For starters, horror movies tend to be done on the quick. Due to this, their production values, performances, and screenplays tend be not as good as, say, The Post. In fact, they rarely approach anything like The Phantom Thread and they certainly don't look anything like Dunkirk. With Get Out, we have a movie that has the nuance of Call Me By Your Name and the comic sensibility of Lady Bird. All wrapped up in a really good yarn of a thriller.
However, there are many horror films that have garnered Oscars. They are just in categories that aren't as sexy as things like Best Picture, Best Actor, or Best Actress. Yet, the awards the aforementioned films have garnered, essentially made these movies. If there's a reason why we remember these films, these awards are it.
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Horror films ebb and flow. One minute they're hot commodities and people can't wait to make the next Split. The next minute the market is flooded and we've got more found footage pictures (thanks Paranormal Activity) than we know what to do with.
However, like all genres, there are times when horror movies are allowed to rise above themselves. It isn't often. Dramas are the movies that tend to inhabit this space. However, Get Out and The Shape of Water have reminded us that great art can be mainstream and make an important statement. So sit back and enjoy, 18 horror movies actually won Oscars.
The Exorcist - Best Adapted Screenplay / Best Sound
Taking home screenwriting and sound honors had to be a letdown for this monumental film. It was initially nominated for 10 awards. The Exorcist, a tale of a possessed young girl having a demon exorcised from her body, has stood the test of time. It has stayed with us because of what was on the page, and what was heard and seen back in 1973. Sure, it was scary. However, The Exorcist didn't take place far away. In took place in homes that looked and sounded like ours. Populated with people that looked like us. That was the scariest thing of all.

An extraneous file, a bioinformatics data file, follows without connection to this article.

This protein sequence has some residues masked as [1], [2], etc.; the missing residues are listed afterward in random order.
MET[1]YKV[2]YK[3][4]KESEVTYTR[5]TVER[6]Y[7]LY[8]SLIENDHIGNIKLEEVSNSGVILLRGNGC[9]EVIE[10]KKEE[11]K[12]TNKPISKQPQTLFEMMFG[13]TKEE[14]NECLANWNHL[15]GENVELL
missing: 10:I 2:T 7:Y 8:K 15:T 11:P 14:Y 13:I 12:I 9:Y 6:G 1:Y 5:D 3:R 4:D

Rosemary's Baby - Ruth Gordon / Best Supporting Actress
Director Roman Polanski gave Rosemary's Baby a true whimsical feel. At least this story of a mother carrying Satan's fetus did that in the first half. Then it became a claustrophobic tale of a woman trying to save herself and her child against all odds. Anchoring all of this is Ruth Gordon's portrayal of Minnie Castevet, a neighbor who truly embodies the word nosey. So rich and odd was her performance that it makes sense that she would take home an Academy Award.
Misery - Kathy Bates / Best Actress
Anybody who has ever feared being bound to a bed and mutilated has to be scared to death of Kathy Bates. In Misery she really elevated the fangirl persona to another level. Taking in the writer (James Caan) of her favorite books, Bates truly goes overboard when he kills off her favorite character. There aren't many locks with the Academy Awards but something tells me all the other actresses that year knew she had it in the bag.
The Fly - Best Make-Up
The Fly is one of those movies you rewatch because of the effects. Sure, David Cronenberg has put together an imminently rewatchable story. However, it's the make-up that keeps us coming back. The story follows a scientist that develops a teleportation machine. His body is permanently altered as he teleports and a fly is in his machine. From there his body starts to change in many grotesque ways. He loses an ear. He has to vomit on his food in order to eat it. At one point it seems like his penis is in the medicine cabinet! And the stodgy Academy got passed all that to give this film the high honor of Best Make-Up.
Black Swan - Natalie Portman / Best Actress
Okay, Black Swan is more of an art film than it is a horror film. I mean, it's about ballet for crying out loud! However, Darren Aronofsky's story of a dancer losing her mind as she plays the lead in "Swan Lake," is unlike any horror movie you have ever seen. There are moments we think we know what's happening. Mixed with moments where we have absolutely no clue. Somehow Portman holds this together, with a grand assist from Mila Kunis, and it all comes out as a film the Academy of Motion Picture Arts and Sciences couldn't resist.